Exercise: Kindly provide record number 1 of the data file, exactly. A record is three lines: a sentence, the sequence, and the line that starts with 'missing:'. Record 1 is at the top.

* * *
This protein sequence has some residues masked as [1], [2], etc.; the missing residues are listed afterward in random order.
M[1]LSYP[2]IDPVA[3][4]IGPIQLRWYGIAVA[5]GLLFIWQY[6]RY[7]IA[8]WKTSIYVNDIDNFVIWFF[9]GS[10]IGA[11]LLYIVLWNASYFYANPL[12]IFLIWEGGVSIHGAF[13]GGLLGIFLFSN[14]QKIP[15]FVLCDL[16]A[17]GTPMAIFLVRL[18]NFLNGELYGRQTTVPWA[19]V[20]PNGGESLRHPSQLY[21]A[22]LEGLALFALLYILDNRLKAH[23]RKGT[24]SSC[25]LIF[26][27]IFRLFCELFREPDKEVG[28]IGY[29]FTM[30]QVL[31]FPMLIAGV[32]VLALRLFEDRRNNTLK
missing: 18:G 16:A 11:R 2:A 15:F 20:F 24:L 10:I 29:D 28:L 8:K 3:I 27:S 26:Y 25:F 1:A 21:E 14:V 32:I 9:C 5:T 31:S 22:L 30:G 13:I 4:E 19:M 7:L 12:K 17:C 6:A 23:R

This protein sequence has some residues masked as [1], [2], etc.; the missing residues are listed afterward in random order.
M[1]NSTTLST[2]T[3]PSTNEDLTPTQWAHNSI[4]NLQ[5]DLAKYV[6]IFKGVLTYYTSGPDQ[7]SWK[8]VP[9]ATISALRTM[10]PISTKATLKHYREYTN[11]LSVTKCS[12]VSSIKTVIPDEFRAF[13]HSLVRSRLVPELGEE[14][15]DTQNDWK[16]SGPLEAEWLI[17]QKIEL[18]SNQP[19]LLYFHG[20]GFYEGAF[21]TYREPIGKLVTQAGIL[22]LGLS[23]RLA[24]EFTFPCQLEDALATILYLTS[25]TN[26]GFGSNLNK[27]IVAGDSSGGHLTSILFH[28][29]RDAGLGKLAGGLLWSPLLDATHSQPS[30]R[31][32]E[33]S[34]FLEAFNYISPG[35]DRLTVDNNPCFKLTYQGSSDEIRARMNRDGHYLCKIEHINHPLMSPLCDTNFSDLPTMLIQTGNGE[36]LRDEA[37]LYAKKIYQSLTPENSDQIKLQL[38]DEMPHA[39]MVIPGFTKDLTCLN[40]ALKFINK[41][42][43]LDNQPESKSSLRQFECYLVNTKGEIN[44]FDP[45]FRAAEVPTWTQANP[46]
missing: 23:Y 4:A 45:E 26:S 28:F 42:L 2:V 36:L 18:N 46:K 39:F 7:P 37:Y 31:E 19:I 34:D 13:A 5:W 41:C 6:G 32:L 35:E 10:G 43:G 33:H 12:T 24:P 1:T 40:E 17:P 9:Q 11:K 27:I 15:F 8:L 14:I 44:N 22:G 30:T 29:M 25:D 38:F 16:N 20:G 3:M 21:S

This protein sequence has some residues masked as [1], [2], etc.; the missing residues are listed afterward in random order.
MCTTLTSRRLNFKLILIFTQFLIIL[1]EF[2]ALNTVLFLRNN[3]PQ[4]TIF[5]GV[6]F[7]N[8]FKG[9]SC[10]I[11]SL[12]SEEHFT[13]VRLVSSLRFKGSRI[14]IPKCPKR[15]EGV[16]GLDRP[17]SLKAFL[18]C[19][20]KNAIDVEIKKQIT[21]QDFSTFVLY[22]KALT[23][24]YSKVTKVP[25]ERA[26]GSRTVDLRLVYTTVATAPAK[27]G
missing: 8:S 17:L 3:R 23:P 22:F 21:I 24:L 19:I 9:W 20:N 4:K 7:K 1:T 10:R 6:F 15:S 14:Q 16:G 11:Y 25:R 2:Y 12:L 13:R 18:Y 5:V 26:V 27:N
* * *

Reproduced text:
This protein sequence has some residues masked as [1], [2], etc.; the missing residues are listed afterward in random order.
M[1]LSYP[2]IDPVA[3][4]IGPIQLRWYGIAVA[5]GLLFIWQY[6]RY[7]IA[8]WKTSIYVNDIDNFVIWFF[9]GS[10]IGA[11]LLYIVLWNASYFYANPL[12]IFLIWEGGVSIHGAF[13]GGLLGIFLFSN[14]QKIP[15]FVLCDL[16]A[17]GTPMAIFLVRL[18]NFLNGELYGRQTTVPWA[19]V[20]PNGGESLRHPSQLY[21]A[22]LEGLALFALLYILDNRLKAH[23]RKGT[24]SSC[25]LIF[26][27]IFRLFCELFREPDKEVG[28]IGY[29]FTM[30]QVL[31]FPMLIAGV[32]VLALRLFEDRRNNTLK
missing: 18:G 16:A 11:R 2:A 15:F 20:F 24:L 10:I 29:D 28:L 8:K 3:I 27:S 26:Y 25:F 1:A 21:E 14:V 32:I 9:C 5:T 31:S 22:L 30:G 13:I 4:E 19:M 7:L 12:K 17:C 6:A 23:R